'I Didn't Shoot My Dog': Mitt Romney Resents Being Compared To Kristi Noem

"I loved my dog and my dog loved me," the Utah senator said when asked about comparisons between him and South Dakota's GOP governor.

WASHINGTON ― Sen. Mitt Romney (R-Utah) slammed South Dakota Gov. Kristi Noem (R) for shooting her dog and rejected comparisons to his own canine controversy during the 2012 presidential campaign.

“I guess it kind of makes it a little difficult for President Trump to find someone to be his [vice president]. He has to look for someone smarter than him, [a] better speaker than him and, like him, does not get burdened with principles,” Romney told HuffPost on Tuesday.

The Utah senator also pushed back on the notion that Noem’s “tale of slaughter” in her upcoming political memoir is anything like him being criticized for tying his dog Seamus to the roof of the family car during a cross-country trip, an account that polarized a lot of voters during the campaign.

“I didn’t eat my dog. I didn’t shoot my dog. I loved my dog, and my dog loved me,” Romney said.

In her new book, Noem shares an anecdote from 20 years ago in which she shot a 14-month-old wirehaired pointer named Cricket, according to an advance copy obtained by The Guardian. The governor, who has been mentioned as a possible Trump running mate, recalled that she “hated” Cricket, describing the dog as “untrainable,” “dangerous” and “less than worthless ... as a hunting dog.”

“It was not a pleasant job,” she wrote of her decision to shoot the dog at a gravel pit on her ranch. “But it had to be done.”

Despite facing days of withering criticism over the story, including her quixotic decision to share it in a memoir, Noem defended her actions in a post on X (formerly Twitter), writing that she followed the law and that she was “being a responsible parent, dog owner, and neighbor.”

But lawmakers on Capitol Hill didn’t see it that way.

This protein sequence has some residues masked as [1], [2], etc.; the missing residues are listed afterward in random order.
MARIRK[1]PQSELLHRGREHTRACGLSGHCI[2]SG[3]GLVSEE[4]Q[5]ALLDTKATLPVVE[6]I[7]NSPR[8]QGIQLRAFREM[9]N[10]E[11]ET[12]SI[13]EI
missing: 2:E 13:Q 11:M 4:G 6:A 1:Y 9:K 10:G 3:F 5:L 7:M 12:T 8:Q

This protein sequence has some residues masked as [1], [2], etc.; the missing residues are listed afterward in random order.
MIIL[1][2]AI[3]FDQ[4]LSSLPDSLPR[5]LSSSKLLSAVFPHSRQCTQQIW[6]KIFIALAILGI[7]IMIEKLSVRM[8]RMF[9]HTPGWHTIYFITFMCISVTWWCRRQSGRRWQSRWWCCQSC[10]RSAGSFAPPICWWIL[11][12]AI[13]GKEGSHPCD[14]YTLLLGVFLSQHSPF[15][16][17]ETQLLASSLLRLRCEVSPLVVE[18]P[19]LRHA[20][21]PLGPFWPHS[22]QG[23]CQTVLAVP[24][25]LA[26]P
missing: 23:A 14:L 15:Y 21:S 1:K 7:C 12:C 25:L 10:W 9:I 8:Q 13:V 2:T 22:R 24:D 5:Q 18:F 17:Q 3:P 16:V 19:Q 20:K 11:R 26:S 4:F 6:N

“She’s obviously not an experienced dog trainer because I’ve seen ill-behaved dogs are usually a reflection of their owner,” Sen. Thom Tillis (R-N.C.) told HuffPost.

Tillis, a dog lover who hosts a “bipawtisan” dog parade for Halloween every year in Washington, said most dog owners faced with a tough decision would “go find someone that would actually take the dog and train it, rehabilitate it.”

“It was weird,” he added of Noem’s decision to include the story in her book. “I don’t see it as a net win for anybody but the dog killers caucus.”

Other Republicans were similarly befuddled by the story.

“My advice is: Don’t write books,” Sen. John Cornyn (R-Texas) quipped.

Meanwhile, South Dakota’s delegation in Congress defended Noem and other ranchers who are forced to make such decisions about their animals.

“If a family decides that they have to put their pet down, their dog down, then I think most of us feel that it’s a very private and personal matter,” Sen. Mike Rounds (R-S.D.) said.

Rep. Dusty Johnson (R-S.D.) added: “Most people would go to the vet, but I would tell you that Kristi Noem was not the first or the thousandth farmer or rancher that’s put down an animal themselves. That’s not unusual in rural America.”

Arthur Delaney contributed reporting.


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